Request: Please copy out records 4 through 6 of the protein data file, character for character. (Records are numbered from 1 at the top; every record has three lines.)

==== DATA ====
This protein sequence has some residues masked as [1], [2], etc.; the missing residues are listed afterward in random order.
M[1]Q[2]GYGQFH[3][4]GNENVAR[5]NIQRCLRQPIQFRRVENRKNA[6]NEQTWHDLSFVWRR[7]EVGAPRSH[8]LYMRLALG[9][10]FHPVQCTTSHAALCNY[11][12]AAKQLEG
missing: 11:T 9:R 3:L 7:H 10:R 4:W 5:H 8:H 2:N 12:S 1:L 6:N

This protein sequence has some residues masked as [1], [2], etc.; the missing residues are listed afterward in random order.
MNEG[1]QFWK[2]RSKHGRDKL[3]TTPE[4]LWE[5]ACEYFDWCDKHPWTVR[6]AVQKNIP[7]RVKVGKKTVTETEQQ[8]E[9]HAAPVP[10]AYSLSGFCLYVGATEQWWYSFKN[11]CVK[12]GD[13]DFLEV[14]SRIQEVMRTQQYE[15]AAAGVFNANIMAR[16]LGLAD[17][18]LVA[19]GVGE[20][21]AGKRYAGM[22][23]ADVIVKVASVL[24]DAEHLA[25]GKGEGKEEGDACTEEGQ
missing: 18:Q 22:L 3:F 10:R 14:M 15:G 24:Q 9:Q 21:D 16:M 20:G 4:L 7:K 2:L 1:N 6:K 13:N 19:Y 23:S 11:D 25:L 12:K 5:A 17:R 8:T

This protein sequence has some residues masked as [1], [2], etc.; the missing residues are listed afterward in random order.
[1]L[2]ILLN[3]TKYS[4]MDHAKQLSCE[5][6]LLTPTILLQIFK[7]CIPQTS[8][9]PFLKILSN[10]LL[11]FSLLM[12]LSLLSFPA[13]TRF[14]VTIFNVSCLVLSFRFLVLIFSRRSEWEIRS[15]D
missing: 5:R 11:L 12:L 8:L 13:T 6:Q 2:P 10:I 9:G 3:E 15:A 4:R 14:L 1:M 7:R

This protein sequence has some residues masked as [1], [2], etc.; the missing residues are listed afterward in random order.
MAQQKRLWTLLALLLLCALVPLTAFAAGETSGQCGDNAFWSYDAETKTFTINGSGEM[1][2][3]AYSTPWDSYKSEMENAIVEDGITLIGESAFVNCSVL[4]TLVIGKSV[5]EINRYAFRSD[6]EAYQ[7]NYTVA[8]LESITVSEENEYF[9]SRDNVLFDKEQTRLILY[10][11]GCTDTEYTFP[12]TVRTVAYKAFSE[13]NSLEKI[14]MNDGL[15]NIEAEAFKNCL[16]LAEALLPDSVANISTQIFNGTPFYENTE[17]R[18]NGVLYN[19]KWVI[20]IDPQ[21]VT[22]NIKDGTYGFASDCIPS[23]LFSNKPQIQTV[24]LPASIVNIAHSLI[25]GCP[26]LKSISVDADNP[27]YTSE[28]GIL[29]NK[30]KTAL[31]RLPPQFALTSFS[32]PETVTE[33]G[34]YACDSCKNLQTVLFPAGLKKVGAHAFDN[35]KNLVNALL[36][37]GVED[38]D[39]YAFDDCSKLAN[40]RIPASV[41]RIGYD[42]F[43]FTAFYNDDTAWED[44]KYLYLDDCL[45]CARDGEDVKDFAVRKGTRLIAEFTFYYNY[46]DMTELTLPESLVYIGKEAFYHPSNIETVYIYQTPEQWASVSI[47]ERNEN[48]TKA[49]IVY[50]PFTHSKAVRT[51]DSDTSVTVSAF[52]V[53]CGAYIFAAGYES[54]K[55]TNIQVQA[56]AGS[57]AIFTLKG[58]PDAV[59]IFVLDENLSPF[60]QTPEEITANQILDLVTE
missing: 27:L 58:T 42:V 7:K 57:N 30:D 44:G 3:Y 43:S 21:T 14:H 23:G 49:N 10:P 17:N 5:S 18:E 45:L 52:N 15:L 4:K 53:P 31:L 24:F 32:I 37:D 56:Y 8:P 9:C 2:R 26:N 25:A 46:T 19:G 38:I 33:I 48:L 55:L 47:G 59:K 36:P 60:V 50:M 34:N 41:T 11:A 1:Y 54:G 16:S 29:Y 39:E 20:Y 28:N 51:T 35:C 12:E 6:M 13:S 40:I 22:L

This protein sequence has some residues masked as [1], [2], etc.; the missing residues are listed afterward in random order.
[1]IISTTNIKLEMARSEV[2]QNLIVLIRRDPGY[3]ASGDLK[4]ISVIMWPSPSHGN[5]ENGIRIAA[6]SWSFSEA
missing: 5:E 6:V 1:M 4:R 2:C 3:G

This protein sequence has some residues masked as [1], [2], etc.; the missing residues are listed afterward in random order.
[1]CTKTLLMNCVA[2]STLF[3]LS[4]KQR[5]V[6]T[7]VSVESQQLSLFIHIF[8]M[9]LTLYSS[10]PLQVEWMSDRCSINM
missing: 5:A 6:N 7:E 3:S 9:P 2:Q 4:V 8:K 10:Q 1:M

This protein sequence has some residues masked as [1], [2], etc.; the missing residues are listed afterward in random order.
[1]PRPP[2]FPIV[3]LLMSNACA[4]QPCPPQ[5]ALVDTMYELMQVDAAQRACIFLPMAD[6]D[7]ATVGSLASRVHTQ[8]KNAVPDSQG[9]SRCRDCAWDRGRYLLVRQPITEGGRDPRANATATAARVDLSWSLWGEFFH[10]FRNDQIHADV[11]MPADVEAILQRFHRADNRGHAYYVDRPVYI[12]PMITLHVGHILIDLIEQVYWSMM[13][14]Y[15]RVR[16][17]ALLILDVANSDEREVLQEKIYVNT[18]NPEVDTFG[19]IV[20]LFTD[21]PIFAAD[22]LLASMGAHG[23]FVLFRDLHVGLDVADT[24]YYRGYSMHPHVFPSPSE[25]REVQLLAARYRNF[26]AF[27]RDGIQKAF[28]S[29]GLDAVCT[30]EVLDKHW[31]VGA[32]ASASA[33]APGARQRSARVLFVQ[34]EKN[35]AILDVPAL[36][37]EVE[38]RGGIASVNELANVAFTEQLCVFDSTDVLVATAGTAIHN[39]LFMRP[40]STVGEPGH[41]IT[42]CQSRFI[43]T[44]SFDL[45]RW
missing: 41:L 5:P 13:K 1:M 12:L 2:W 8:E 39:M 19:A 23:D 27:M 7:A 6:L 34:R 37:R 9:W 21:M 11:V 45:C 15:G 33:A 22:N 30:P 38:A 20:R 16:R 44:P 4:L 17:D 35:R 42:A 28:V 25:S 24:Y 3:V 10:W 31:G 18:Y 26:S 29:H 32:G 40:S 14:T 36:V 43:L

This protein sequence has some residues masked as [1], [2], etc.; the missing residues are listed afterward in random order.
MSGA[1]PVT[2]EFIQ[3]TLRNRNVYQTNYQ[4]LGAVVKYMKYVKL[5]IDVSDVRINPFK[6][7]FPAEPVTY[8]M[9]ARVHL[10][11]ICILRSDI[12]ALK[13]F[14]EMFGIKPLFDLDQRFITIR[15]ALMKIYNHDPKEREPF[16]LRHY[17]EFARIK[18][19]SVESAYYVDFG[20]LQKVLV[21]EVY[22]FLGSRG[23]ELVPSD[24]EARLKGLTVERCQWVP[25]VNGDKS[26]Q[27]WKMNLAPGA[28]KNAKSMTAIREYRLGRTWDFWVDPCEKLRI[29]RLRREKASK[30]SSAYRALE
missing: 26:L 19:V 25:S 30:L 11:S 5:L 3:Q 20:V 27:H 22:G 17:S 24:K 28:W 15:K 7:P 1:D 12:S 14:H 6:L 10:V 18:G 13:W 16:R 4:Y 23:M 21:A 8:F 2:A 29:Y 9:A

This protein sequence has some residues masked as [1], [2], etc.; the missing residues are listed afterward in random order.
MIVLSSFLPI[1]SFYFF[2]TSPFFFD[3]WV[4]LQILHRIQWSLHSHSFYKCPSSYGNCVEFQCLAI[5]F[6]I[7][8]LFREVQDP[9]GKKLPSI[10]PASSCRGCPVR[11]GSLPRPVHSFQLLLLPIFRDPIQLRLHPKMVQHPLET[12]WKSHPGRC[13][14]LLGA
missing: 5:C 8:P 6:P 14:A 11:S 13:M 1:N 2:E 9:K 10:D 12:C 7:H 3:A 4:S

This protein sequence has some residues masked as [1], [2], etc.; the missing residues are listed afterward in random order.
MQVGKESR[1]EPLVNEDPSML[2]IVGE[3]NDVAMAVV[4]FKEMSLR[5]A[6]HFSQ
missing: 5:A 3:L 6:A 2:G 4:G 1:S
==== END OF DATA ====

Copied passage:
This protein sequence has some residues masked as [1], [2], etc.; the missing residues are listed afterward in random order.
MAQQKRLWTLLALLLLCALVPLTAFAAGETSGQCGDNAFWSYDAETKTFTINGSGEM[1][2][3]AYSTPWDSYKSEMENAIVEDGITLIGESAFVNCSVL[4]TLVIGKSV[5]EINRYAFRSD[6]EAYQ[7]NYTVA[8]LESITVSEENEYF[9]SRDNVLFDKEQTRLILY[10][11]GCTDTEYTFP[12]TVRTVAYKAFSE[13]NSLEKI[14]MNDGL[15]NIEAEAFKNCL[16]LAEALLPDSVANISTQIFNGTPFYENTE[17]R[18]NGVLYN[19]KWVI[20]IDPQ[21]VT[22]NIKDGTYGFASDCIPS[23]LFSNKPQIQTV[24]LPASIVNIAHSLI[25]GCP[26]LKSISVDADNP[27]YTSE[28]GIL[29]NK[30]KTAL[31]RLPPQFALTSFS[32]PETVTE[33]G[34]YACDSCKNLQTVLFPAGLKKVGAHAFDN[35]KNLVNALL[36][37]GVED[38]D[39]YAFDDCSKLAN[40]RIPASV[41]RIGYD[42]F[43]FTAFYNDDTAWED[44]KYLYLDDCL[45]CARDGEDVKDFAVRKGTRLIAEFTFYYNY[46]DMTELTLPESLVYIGKEAFYHPSNIETVYIYQTPEQWASVSI[47]ERNEN[48]TKA[49]IVY[50]PFTHSKAVRT[51]DSDTSVTVSAF[52]V[53]CGAYIFAAGYES[54]K[55]TNIQVQA[56]AGS[57]AIFTLKG[58]PDAV[59]IFVLDENLSPF[60]QTPEEITANQILDLVTE
missing: 27:L 58:T 42:V 7:K 57:N 30:D 44:G 3:Y 43:S 21:T 14:H 23:G 49:N 10:P 17:N 5:S 18:E 45:L 52:N 15:L 4:K 53:P 31:L 24:F 32:I 37:D 56:Y 8:P 9:C 2:R 26:N 25:A 46:T 19:G 38:I 33:I 48:L 55:L 47:G 59:K 36:P 60:V 50:M 34:N 41:T 11:A 1:Y 54:G 16:S 29:Y 39:E 20:Y 28:N 51:T 35:C 12:E 6:M 13:S 40:I 22:L

This protein sequence has some residues masked as [1], [2], etc.; the missing residues are listed afterward in random order.
[1]IISTTNIKLEMARSEV[2]QNLIVLIRRDPGY[3]ASGDLK[4]ISVIMWPSPSHGN[5]ENGIRIAA[6]SWSFSEA
missing: 5:E 6:V 1:M 4:R 2:C 3:G

This protein sequence has some residues masked as [1], [2], etc.; the missing residues are listed afterward in random order.
[1]CTKTLLMNCVA[2]STLF[3]LS[4]KQR[5]V[6]T[7]VSVESQQLSLFIHIF[8]M[9]LTLYSS[10]PLQVEWMSDRCSINM
missing: 5:A 6:N 7:E 3:S 9:P 2:Q 4:V 8:K 10:Q 1:M